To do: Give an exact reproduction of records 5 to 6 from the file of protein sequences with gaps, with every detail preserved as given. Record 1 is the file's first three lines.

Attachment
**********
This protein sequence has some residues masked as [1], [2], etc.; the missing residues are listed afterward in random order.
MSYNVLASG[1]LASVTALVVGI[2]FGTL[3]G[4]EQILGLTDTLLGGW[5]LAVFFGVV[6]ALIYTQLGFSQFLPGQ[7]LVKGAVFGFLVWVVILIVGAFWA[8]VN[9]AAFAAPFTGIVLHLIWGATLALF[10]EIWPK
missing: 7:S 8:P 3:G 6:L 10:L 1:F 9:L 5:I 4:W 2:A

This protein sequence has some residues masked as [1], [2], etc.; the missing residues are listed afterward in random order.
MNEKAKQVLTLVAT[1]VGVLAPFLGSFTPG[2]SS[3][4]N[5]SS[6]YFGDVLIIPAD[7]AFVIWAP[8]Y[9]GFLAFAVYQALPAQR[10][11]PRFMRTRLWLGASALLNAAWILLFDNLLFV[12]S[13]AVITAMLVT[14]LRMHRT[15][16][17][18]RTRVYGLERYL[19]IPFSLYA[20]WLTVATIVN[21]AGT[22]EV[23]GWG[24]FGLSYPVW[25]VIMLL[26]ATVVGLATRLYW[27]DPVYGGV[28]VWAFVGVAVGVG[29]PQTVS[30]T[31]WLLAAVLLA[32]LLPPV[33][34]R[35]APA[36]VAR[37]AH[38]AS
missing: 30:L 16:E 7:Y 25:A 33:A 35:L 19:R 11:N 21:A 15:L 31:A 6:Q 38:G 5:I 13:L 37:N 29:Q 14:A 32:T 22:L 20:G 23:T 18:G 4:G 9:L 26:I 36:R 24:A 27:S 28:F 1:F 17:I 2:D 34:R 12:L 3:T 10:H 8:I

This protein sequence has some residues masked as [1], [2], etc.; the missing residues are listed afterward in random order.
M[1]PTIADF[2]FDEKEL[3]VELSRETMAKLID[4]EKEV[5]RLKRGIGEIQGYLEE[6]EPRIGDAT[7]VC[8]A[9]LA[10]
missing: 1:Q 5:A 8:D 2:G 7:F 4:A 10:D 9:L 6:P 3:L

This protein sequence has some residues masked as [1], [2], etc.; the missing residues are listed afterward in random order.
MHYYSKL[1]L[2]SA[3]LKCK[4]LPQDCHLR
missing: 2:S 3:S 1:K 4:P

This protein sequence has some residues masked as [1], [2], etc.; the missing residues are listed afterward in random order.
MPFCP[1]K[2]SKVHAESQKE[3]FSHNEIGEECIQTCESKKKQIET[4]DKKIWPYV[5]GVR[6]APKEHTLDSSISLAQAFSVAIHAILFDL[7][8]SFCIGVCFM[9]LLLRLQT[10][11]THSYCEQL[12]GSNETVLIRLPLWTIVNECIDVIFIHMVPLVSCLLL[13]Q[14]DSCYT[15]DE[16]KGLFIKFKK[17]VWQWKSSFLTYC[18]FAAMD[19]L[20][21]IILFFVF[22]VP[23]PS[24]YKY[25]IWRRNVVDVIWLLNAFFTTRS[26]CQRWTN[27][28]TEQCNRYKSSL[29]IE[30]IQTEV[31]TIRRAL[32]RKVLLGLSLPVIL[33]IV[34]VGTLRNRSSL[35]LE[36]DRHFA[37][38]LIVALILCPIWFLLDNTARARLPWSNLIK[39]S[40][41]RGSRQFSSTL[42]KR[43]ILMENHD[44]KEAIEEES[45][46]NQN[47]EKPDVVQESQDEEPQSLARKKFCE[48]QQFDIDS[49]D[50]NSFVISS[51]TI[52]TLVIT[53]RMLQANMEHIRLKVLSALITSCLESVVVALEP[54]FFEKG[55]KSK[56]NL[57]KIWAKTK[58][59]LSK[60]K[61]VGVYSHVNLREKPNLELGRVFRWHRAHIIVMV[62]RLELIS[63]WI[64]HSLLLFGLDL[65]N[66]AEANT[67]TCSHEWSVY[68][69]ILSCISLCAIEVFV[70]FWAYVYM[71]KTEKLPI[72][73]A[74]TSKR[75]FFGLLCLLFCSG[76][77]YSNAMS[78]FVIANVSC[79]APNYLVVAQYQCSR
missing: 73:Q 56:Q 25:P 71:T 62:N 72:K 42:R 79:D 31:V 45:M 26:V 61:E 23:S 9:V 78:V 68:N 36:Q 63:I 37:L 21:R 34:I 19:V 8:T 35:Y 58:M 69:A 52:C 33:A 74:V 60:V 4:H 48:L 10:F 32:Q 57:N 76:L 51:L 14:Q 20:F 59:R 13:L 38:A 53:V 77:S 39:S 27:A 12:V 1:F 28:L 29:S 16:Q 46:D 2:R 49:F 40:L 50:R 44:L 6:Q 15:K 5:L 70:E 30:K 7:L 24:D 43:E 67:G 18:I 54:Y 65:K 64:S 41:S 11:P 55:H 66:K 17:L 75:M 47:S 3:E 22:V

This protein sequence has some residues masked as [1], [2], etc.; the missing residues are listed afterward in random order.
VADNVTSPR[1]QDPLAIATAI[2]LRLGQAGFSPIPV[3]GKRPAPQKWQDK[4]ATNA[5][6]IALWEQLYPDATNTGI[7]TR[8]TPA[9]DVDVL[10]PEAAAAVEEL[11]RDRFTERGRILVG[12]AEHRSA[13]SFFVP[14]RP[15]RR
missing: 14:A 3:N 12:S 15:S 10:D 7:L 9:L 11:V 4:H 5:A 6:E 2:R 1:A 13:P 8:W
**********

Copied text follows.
This protein sequence has some residues masked as [1], [2], etc.; the missing residues are listed afterward in random order.
MPFCP[1]K[2]SKVHAESQKE[3]FSHNEIGEECIQTCESKKKQIET[4]DKKIWPYV[5]GVR[6]APKEHTLDSSISLAQAFSVAIHAILFDL[7][8]SFCIGVCFM[9]LLLRLQT[10][11]THSYCEQL[12]GSNETVLIRLPLWTIVNECIDVIFIHMVPLVSCLLL[13]Q[14]DSCYT[15]DE[16]KGLFIKFKK[17]VWQWKSSFLTYC[18]FAAMD[19]L[20][21]IILFFVF[22]VP[23]PS[24]YKY[25]IWRRNVVDVIWLLNAFFTTRS[26]CQRWTN[27][28]TEQCNRYKSSL[29]IE[30]IQTEV[31]TIRRAL[32]RKVLLGLSLPVIL[33]IV[34]VGTLRNRSSL[35]LE[36]DRHFA[37][38]LIVALILCPIWFLLDNTARARLPWSNLIK[39]S[40][41]RGSRQFSSTL[42]KR[43]ILMENHD[44]KEAIEEES[45][46]NQN[47]EKPDVVQESQDEEPQSLARKKFCE[48]QQFDIDS[49]D[50]NSFVISS[51]TI[52]TLVIT[53]RMLQANMEHIRLKVLSALITSCLESVVVALEP[54]FFEKG[55]KSK[56]NL[57]KIWAKTK[58][59]LSK[60]K[61]VGVYSHVNLREKPNLELGRVFRWHRAHIIVMV[62]RLELIS[63]WI[64]HSLLLFGLDL[65]N[66]AEANT[67]TCSHEWSVY[68][69]ILSCISLCAIEVFV[70]FWAYVYM[71]KTEKLPI[72][73]A[74]TSKR[75]FFGLLCLLFCSG[76][77]YSNAMS[78]FVIANVSC[79]APNYLVVAQYQCSR
missing: 73:Q 56:Q 25:P 71:T 62:N 72:K 42:R 79:D 31:V 45:M 26:V 61:E 23:S 9:V 78:V 68:N 36:Q 63:I 37:L 21:R 34:I 19:V 8:T 35:Y 58:M 69:A 52:C 33:A 74:V 60:V 4:H 48:L 10:F 32:Q 57:N 76:L 51:L 14:Q 20:F 59:R 13:L 38:A 53:V 77:S 39:S 27:A 12:V 1:F 28:L 29:S 16:Q 46:D 2:R 49:F 40:L 50:R 44:L 6:Q 15:K 5:L 70:E 30:K 7:L 24:D 43:E 67:G 18:I 54:Y 65:K 64:S 41:S 11:P 55:H 66:K 17:L 75:M 47:S 3:E 22:V

This protein sequence has some residues masked as [1], [2], etc.; the missing residues are listed afterward in random order.
VADNVTSPR[1]QDPLAIATAI[2]LRLGQAGFSPIPV[3]GKRPAPQKWQDK[4]ATNA[5][6]IALWEQLYPDATNTGI[7]TR[8]TPA[9]DVDVL[10]PEAAAAVEEL[11]RDRFTERGRILVG[12]AEHRSA[13]SFFVP[14]RP[15]RR
missing: 14:A 3:N 12:S 15:S 10:D 7:L 9:L 11:V 4:H 5:A 6:E 2:R 1:A 13:P 8:W